Coming soon to a store near you?
An innovative new tracking technology may not be able to match RFID's blazing-fast scanning speeds, but it does promise to transform the retail shopping experience.
Imagine walking into Best Buy to pick out a digital camera. As you enter the camera aisle, you swipe your customer loyalty card through a nearby reader and don a set of headphones. Instantly, an in-aisle monitor leaps to life, displaying a wealth of product information—everything from customer reviews and information on rebates and product availability to recommendations for accessories—all in your language of choice.
It may sound far-fetched, but that day could be closer than you think—perhaps just 18 months away. Right now, the Institute of Electrical and Electronic Engineers' P1902.1 Working Group is investigating an exciting new auto ID technology that could make it all possible. We're not talking RFID, but about a gem of a technology called RuBee that's attracting plenty of buzz in the auto ID world. Some even say RuBee stands to give RFID a run for its money— although promoters of the technology say it's meant to complement RFID, not replace it.
RuBee vs. RFID
What differentiates RuBee from RFID is its composition. While a traditional 900MHz RFID tag is 99.99 percent radio signal and 0.01 magnetic/inductive, RuBee is just the opposite. And because it doesn't rely on radio signals, RuBee is unaffected by the liquids and metals that bedevil RFID tags (RuBee tags can be used underwater and underground). Their ability to function in the presence of steel makes them suitable for use on store shelves and shopping carts, which explains why many believe they'll prove ideal for item-level tagging. It's easy to see why retailers and manufacturers of high-end goods like electronics have high hopes for the technology.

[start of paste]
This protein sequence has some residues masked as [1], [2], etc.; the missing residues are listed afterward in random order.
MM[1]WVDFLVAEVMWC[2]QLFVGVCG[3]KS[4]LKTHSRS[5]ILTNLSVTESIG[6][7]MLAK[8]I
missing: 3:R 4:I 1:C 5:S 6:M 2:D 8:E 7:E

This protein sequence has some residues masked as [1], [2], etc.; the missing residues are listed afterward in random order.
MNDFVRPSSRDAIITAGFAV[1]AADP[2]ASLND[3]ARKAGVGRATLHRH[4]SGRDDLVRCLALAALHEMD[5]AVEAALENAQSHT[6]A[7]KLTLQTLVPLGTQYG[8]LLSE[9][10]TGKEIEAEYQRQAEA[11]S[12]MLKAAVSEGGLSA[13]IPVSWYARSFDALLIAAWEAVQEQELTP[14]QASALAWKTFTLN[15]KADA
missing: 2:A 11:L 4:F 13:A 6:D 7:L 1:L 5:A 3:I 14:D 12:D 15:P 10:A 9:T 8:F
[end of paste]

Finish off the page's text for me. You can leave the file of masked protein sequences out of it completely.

Still, RuBee's promoters insist that it's not intended to supplant RFID. In fact, they see very little overlap in applications for the two technologies. In their view, RFID would still be the technology of choice where high-volume scanning is required. (RuBee can only handle about 10 reads per second. RFID UHF, by comparison, can handle 150 to 200 reads.) RuBee, on the other hand, might prove to be the ideal solution for tagging individual items of high-end merchandise.
"RuBee is a visibility tool, whereas RFID is a tracking tool," says John Stevens, chair of the IEEE's P1902.1 Working Group and chairman of Visible Assets Inc., which is marketing RuBee technology. "If you've got 50 items on a conveyor that need to be read in under a second, RFID will work," he says. "But if you have a product where you want access to internal records inside a warehouse and [want to] find out about its history from the day it was born ... that's visibility."
As for pricing, Stevens says there is no significant price difference between RuBee and traditional RFID. While RuBee's infrastructure costs can be significantly lower than RFID's, tag costs can be higher, depending on how much intelligence is built into the tag.
Though potential applications range from implantable medical devices to tracking exotic animals, many believe the real promise of RuBee technology lies in its ability to help create the ultimate "smart store"—a store where there is rarely an out-of-stock, where associates have electronic access to products under "lock and key," and where consumer loyalty cards allow customers to interact with products in a way that's not possible today. Smart stores would provide a perfect setting for RuBee, says Tim Baldwin, CEO of Visible Retail, a division of Visible Assets. "Not only does the retailer know that somebody is interacting with that product, but the customer interacting with it will be able to get information that is more context-relevant to them."